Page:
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FSIS responds to USCA petition on truthful labeling

United States Cattlemen’s Association

WASHINGTON — The United States Department of Agriculture’s Food Safety and Inspection Service officially responded to the United States Cattlemen’s Association petition regarding accurate labeling of beef products.

The petition requested FSIS to amend the Agency’s Food Standards and Labeling Policy Book to provide that any beef labeled as “Made in the USA,” “Product of the USA,” “USA Beef,” or in any other manner that suggests that the origin is the United States be derived from cattle that have been born, raised and slaughtered in the U.S.

USCA appreciates FSIS for responding to and acknowledging many points within the petition. Specifically, FSIS acknowledged USCA’s blueprint in regards to addressing the loopholes that exist within the current labeling system, and that the current consumer confusion in the marketplace is a direct result of these inaccurate labels.

However, as a part of the open rule making process, FSIS considered all of the comments submitted in response to USCA’s petition. A number of those comments were from industry and corporations who have long opposed accurate labeling in regards to “U.S. Beef,” and that is reflected in FSIS’s comments.


In response to the comments in opposition of USCA’s petition, FSIS will now consider a second rule making that will: “limit ‘Product of USA’ and certain other voluntary U.S. origin statements to the labeling of meat products from livestock that were slaughtered and processed in the United States. The agency has determined that a voluntary U.S. meat product origin labeling policy that focusses on where the product is made, i.e., where the livestock are slaughtered and processed, without regard to where the source animals were born, may more accurately reflect what “origin” means with respect to meat products processed in the United States and will thus result in labels that are truthful and not misleading.”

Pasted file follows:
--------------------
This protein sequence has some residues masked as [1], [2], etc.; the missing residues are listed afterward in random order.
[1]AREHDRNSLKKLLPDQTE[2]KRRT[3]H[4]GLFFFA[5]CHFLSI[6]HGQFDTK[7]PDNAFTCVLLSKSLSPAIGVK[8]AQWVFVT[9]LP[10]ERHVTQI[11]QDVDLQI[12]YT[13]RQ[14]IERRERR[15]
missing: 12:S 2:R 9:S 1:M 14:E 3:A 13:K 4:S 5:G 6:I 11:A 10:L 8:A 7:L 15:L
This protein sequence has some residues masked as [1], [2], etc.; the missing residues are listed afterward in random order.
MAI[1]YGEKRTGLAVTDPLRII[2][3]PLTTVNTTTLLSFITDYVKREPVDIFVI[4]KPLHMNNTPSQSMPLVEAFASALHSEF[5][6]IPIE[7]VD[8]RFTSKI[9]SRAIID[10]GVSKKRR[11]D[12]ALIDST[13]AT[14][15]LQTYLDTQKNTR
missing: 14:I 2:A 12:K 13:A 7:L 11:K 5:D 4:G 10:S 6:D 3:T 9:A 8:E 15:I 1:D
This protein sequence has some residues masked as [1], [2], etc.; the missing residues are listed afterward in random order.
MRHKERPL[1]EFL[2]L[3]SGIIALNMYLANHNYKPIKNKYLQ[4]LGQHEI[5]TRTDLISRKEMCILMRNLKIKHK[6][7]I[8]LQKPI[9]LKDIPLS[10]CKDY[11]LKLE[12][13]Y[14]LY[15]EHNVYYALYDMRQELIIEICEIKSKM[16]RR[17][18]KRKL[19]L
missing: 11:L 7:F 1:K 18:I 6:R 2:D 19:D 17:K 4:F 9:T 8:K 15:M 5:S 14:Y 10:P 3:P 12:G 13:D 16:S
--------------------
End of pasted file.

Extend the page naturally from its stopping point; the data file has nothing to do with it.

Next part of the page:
While FSIS has acknowledged the problem of current consumer confusion in the marketplace, it is clear now that Congress will need to step in to fix the current labeling problem. USCA remains disappointed that an accurate and truthful origin definition was not achieved through Congress in 2015, however, efforts are underway to secure this needed language through legislation.

The second round of rulemaking will effectively take producers out of the equation when it comes to the labeling of U.S. beef products as FSIS will look to redefine the term “origin.” to instead refer to the packing house or processing facility, rather than the ranch. The true origin of any beef product is with the producer, and USCA will continue to work with Congress on a path forward to ensure this information is acknowledged and communicated effectively to the consumer. ❖




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